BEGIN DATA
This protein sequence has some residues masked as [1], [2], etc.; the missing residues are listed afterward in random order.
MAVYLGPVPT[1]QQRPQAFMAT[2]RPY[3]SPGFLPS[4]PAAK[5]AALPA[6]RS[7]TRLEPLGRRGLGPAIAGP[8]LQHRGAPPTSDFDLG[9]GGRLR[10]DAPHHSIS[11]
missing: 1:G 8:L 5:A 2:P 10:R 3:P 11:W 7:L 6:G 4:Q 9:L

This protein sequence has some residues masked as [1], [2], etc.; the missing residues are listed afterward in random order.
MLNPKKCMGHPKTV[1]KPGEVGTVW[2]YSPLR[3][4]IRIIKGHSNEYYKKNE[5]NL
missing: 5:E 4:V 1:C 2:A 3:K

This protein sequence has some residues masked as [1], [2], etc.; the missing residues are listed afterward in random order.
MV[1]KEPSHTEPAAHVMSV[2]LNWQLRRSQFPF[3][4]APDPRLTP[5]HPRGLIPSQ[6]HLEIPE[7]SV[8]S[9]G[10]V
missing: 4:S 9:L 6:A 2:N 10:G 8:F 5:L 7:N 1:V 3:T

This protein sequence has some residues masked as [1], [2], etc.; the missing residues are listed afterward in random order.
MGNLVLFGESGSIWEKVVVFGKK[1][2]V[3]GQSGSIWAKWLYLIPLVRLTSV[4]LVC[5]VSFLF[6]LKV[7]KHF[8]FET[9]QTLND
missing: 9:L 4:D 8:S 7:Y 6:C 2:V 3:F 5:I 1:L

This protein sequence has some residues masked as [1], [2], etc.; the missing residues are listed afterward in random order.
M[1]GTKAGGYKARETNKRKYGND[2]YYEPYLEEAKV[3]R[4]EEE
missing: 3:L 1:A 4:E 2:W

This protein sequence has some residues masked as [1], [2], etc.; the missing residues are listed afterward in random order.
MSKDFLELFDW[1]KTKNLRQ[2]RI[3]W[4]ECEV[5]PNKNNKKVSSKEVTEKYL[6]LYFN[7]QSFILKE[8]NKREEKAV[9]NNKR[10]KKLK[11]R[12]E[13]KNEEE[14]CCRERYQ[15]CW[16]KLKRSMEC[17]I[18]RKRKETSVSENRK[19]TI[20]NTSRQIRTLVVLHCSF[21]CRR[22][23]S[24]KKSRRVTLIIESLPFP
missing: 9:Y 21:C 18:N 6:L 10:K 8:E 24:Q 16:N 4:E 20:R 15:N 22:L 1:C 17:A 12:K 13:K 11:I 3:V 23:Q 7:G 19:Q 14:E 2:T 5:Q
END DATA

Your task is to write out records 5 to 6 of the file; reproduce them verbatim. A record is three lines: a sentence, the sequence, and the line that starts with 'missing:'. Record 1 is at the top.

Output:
This protein sequence has some residues masked as [1], [2], etc.; the missing residues are listed afterward in random order.
M[1]GTKAGGYKARETNKRKYGND[2]YYEPYLEEAKV[3]R[4]EEE
missing: 3:L 1:A 4:E 2:W

This protein sequence has some residues masked as [1], [2], etc.; the missing residues are listed afterward in random order.
MSKDFLELFDW[1]KTKNLRQ[2]RI[3]W[4]ECEV[5]PNKNNKKVSSKEVTEKYL[6]LYFN[7]QSFILKE[8]NKREEKAV[9]NNKR[10]KKLK[11]R[12]E[13]KNEEE[14]CCRERYQ[15]CW[16]KLKRSMEC[17]I[18]RKRKETSVSENRK[19]TI[20]NTSRQIRTLVVLHCSF[21]CRR[22][23]S[24]KKSRRVTLIIESLPFP
missing: 9:Y 21:C 18:N 6:L 10:K 8:E 24:Q 16:N 4:E 20:R 15:N 22:L 1:C 17:A 12:K 13:K 11:I 3:V 23:Q 7:G 19:Q 14:E 2:T 5:Q